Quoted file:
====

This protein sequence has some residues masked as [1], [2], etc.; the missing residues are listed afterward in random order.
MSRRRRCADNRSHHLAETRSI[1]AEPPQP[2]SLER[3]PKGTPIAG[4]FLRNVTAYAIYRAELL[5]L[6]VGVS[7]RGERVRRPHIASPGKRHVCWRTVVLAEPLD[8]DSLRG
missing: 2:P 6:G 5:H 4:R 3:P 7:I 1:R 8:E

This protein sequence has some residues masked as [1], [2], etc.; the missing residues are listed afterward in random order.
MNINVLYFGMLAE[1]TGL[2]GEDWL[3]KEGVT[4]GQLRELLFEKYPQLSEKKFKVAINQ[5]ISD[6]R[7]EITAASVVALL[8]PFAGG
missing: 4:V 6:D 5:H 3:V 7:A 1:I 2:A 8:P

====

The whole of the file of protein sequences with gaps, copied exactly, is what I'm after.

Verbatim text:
This protein sequence has some residues masked as [1], [2], etc.; the missing residues are listed afterward in random order.
MSRRRRCADNRSHHLAETRSI[1]AEPPQP[2]SLER[3]PKGTPIAG[4]FLRNVTAYAIYRAELL[5]L[6]VGVS[7]RGERVRRPHIASPGKRHVCWRTVVLAEPLD[8]DSLRG
missing: 2:P 6:G 5:H 4:R 3:P 7:I 1:R 8:E

This protein sequence has some residues masked as [1], [2], etc.; the missing residues are listed afterward in random order.
MNINVLYFGMLAE[1]TGL[2]GEDWL[3]KEGVT[4]GQLRELLFEKYPQLSEKKFKVAINQ[5]ISD[6]R[7]EITAASVVALL[8]PFAGG
missing: 4:V 6:D 5:H 3:V 7:A 1:I 2:A 8:P